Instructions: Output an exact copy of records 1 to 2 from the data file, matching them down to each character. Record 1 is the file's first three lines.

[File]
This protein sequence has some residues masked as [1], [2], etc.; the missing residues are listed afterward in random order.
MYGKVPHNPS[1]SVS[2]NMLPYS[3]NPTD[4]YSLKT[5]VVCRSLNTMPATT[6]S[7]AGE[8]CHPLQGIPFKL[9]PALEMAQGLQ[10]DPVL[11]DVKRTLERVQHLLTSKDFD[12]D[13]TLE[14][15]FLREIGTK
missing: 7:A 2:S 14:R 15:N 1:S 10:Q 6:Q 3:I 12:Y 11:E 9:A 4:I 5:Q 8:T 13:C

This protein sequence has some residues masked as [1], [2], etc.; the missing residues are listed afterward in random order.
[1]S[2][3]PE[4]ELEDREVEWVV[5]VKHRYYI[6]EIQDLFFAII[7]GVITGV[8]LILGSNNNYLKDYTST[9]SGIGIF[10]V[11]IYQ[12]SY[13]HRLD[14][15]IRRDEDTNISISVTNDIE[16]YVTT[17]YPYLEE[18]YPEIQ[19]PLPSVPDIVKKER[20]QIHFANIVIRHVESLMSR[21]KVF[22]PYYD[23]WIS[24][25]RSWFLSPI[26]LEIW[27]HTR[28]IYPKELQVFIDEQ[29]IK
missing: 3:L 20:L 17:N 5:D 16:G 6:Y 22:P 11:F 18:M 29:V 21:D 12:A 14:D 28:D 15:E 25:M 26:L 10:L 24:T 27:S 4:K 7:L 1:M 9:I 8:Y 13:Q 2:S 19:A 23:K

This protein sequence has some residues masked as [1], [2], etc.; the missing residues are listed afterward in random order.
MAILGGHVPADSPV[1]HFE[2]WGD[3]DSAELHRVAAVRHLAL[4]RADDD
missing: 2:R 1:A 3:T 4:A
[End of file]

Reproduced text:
This protein sequence has some residues masked as [1], [2], etc.; the missing residues are listed afterward in random order.
MYGKVPHNPS[1]SVS[2]NMLPYS[3]NPTD[4]YSLKT[5]VVCRSLNTMPATT[6]S[7]AGE[8]CHPLQGIPFKL[9]PALEMAQGLQ[10]DPVL[11]DVKRTLERVQHLLTSKDFD[12]D[13]TLE[14][15]FLREIGTK
missing: 7:A 2:S 14:R 15:N 1:S 10:Q 6:Q 3:I 12:Y 11:E 9:A 4:I 5:Q 8:T 13:C

This protein sequence has some residues masked as [1], [2], etc.; the missing residues are listed afterward in random order.
[1]S[2][3]PE[4]ELEDREVEWVV[5]VKHRYYI[6]EIQDLFFAII[7]GVITGV[8]LILGSNNNYLKDYTST[9]SGIGIF[10]V[11]IYQ[12]SY[13]HRLD[14][15]IRRDEDTNISISVTNDIE[16]YVTT[17]YPYLEE[18]YPEIQ[19]PLPSVPDIVKKER[20]QIHFANIVIRHVESLMSR[21]KVF[22]PYYD[23]WIS[24][25]RSWFLSPI[26]LEIW[27]HTR[28]IYPKELQVFIDEQ[29]IK
missing: 3:L 20:L 17:N 5:D 16:G 6:Y 22:P 11:F 18:M 29:V 21:D 12:A 14:D 28:D 15:E 25:M 26:L 10:L 24:T 27:S 4:K 7:L 1:M 9:I 8:Y 13:Q 2:S 19:A 23:K